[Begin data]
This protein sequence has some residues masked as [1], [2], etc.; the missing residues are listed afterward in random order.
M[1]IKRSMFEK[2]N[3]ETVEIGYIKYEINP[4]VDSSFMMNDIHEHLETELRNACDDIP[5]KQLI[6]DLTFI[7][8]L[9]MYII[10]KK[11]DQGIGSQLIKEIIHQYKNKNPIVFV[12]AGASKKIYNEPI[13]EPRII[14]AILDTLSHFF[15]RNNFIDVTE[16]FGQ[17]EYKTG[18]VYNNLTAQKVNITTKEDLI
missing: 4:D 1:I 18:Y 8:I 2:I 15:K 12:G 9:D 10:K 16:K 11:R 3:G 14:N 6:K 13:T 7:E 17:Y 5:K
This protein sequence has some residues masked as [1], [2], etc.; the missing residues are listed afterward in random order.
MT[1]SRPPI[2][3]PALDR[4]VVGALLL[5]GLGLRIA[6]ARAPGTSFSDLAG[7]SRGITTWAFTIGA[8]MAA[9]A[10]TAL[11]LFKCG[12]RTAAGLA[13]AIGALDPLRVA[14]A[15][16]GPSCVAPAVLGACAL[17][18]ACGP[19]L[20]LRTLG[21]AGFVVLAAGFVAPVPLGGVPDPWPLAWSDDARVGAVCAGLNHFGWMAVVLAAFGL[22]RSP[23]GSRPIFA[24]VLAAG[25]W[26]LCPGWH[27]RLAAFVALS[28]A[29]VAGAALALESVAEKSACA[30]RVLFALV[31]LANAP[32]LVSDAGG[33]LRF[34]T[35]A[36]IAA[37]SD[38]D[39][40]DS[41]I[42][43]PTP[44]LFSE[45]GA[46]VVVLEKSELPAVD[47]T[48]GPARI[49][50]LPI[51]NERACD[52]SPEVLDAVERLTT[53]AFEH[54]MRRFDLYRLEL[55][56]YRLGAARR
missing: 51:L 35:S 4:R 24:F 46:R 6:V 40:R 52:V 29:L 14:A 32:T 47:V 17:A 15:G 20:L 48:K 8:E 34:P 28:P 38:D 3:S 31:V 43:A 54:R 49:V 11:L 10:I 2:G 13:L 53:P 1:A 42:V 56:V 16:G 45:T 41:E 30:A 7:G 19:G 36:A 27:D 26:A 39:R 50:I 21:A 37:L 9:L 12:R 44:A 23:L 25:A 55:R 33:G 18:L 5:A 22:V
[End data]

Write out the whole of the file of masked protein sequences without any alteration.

This protein sequence has some residues masked as [1], [2], etc.; the missing residues are listed afterward in random order.
M[1]IKRSMFEK[2]N[3]ETVEIGYIKYEINP[4]VDSSFMMNDIHEHLETELRNACDDIP[5]KQLI[6]DLTFI[7][8]L[9]MYII[10]KK[11]DQGIGSQLIKEIIHQYKNKNPIVFV[12]AGASKKIYNEPI[13]EPRII[14]AILDTLSHFF[15]RNNFIDVTE[16]FGQ[17]EYKTG[18]VYNNLTAQKVNITTKEDLI
missing: 4:D 1:I 18:Y 8:I 2:I 15:K 12:G 9:D 10:K 16:K 11:R 3:G 14:N 6:K 13:T 7:E 17:Y 5:K
This protein sequence has some residues masked as [1], [2], etc.; the missing residues are listed afterward in random order.
MT[1]SRPPI[2][3]PALDR[4]VVGALLL[5]GLGLRIA[6]ARAPGTSFSDLAG[7]SRGITTWAFTIGA[8]MAA[9]A[10]TAL[11]LFKCG[12]RTAAGLA[13]AIGALDPLRVA[14]A[15][16]GPSCVAPAVLGACAL[17][18]ACGP[19]L[20]LRTLG[21]AGFVVLAAGFVAPVPLGGVPDPWPLAWSDDARVGAVCAGLNHFGWMAVVLAAFGL[22]RSP[23]GSRPIFA[24]VLAAG[25]W[26]LCPGWH[27]RLAAFVALS[28]A[29]VAGAALALESVAEKSACA[30]RVLFALV[31]LANAP[32]LVSDAGG[33]LRF[34]T[35]A[36]IAA[37]SD[38]D[39][40]DS[41]I[42][43]PTP[44]LFSE[45]GA[46]VVVLEKSELPAVD[47]T[48]GPARI[49][50]LPI[51]NERACD[52]SPEVLDAVERLTT[53]AFEH[54]MRRFDLYRLEL[55][56]YRLGAARR
missing: 51:L 35:S 4:R 24:F 46:R 6:V 40:R 52:V 29:L 14:A 32:T 47:V 17:A 15:G 20:L 48:K 8:E 34:P 28:P 38:D 3:S 31:V 43:A 54:R 49:V 11:L 10:I 2:G 13:L 53:P 1:A 42:V 56:V 16:G 45:T 41:E 30:A 7:G 19:G 36:A 27:D 26:A 39:R 50:I 21:A 37:L 9:L 12:R 44:A 23:L 25:A 55:R 33:G 18:L 5:A 22:V